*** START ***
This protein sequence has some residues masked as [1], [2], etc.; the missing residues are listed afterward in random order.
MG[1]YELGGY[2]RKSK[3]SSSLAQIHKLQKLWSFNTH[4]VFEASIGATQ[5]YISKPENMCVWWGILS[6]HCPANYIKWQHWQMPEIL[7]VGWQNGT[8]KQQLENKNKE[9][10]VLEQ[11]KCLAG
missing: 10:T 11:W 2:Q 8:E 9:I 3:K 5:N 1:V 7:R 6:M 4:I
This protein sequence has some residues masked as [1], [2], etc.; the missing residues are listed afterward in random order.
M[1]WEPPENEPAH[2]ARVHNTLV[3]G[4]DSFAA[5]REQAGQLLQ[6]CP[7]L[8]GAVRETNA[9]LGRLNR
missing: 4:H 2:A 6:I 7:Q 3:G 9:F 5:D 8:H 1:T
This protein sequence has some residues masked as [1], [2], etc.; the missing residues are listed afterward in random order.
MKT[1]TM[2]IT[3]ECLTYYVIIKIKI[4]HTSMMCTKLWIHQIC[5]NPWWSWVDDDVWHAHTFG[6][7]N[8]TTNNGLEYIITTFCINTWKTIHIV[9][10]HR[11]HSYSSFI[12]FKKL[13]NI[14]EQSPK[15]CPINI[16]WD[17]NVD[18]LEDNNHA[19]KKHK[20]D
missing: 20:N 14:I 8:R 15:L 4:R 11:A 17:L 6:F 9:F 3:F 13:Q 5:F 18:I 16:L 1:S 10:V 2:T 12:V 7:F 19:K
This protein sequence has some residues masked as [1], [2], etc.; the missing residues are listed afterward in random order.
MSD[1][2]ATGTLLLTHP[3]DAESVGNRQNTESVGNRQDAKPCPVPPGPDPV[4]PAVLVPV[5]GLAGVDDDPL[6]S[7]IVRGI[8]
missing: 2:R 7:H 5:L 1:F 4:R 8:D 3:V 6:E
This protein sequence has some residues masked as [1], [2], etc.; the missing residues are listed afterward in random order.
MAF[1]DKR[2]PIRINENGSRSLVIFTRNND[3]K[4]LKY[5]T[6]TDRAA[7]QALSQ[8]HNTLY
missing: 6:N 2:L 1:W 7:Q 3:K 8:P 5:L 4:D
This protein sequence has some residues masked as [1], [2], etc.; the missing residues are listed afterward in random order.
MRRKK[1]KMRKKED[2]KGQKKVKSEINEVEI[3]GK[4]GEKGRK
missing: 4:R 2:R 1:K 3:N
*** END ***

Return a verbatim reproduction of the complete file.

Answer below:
This protein sequence has some residues masked as [1], [2], etc.; the missing residues are listed afterward in random order.
MG[1]YELGGY[2]RKSK[3]SSSLAQIHKLQKLWSFNTH[4]VFEASIGATQ[5]YISKPENMCVWWGILS[6]HCPANYIKWQHWQMPEIL[7]VGWQNGT[8]KQQLENKNKE[9][10]VLEQ[11]KCLAG
missing: 10:T 11:W 2:Q 8:E 9:I 3:K 5:N 1:V 7:R 6:M 4:I
This protein sequence has some residues masked as [1], [2], etc.; the missing residues are listed afterward in random order.
M[1]WEPPENEPAH[2]ARVHNTLV[3]G[4]DSFAA[5]REQAGQLLQ[6]CP[7]L[8]GAVRETNA[9]LGRLNR
missing: 4:H 2:A 6:I 7:Q 3:G 9:F 5:D 8:H 1:T
This protein sequence has some residues masked as [1], [2], etc.; the missing residues are listed afterward in random order.
MKT[1]TM[2]IT[3]ECLTYYVIIKIKI[4]HTSMMCTKLWIHQIC[5]NPWWSWVDDDVWHAHTFG[6][7]N[8]TTNNGLEYIITTFCINTWKTIHIV[9][10]HR[11]HSYSSFI[12]FKKL[13]NI[14]EQSPK[15]CPINI[16]WD[17]NVD[18]LEDNNHA[19]KKHK[20]D
missing: 20:N 14:I 8:R 15:L 4:R 11:A 17:L 6:F 9:F 3:F 13:Q 5:F 18:I 16:L 1:S 10:V 2:T 12:V 7:F 19:K
This protein sequence has some residues masked as [1], [2], etc.; the missing residues are listed afterward in random order.
MSD[1][2]ATGTLLLTHP[3]DAESVGNRQNTESVGNRQDAKPCPVPPGPDPV[4]PAVLVPV[5]GLAGVDDDPL[6]S[7]IVRGI[8]
missing: 2:R 7:H 5:L 1:F 4:R 8:D 3:V 6:E
This protein sequence has some residues masked as [1], [2], etc.; the missing residues are listed afterward in random order.
MAF[1]DKR[2]PIRINENGSRSLVIFTRNND[3]K[4]LKY[5]T[6]TDRAA[7]QALSQ[8]HNTLY
missing: 6:N 2:L 1:W 7:Q 3:K 8:P 5:L 4:D
This protein sequence has some residues masked as [1], [2], etc.; the missing residues are listed afterward in random order.
MRRKK[1]KMRKKED[2]KGQKKVKSEINEVEI[3]GK[4]GEKGRK
missing: 4:R 2:R 1:K 3:N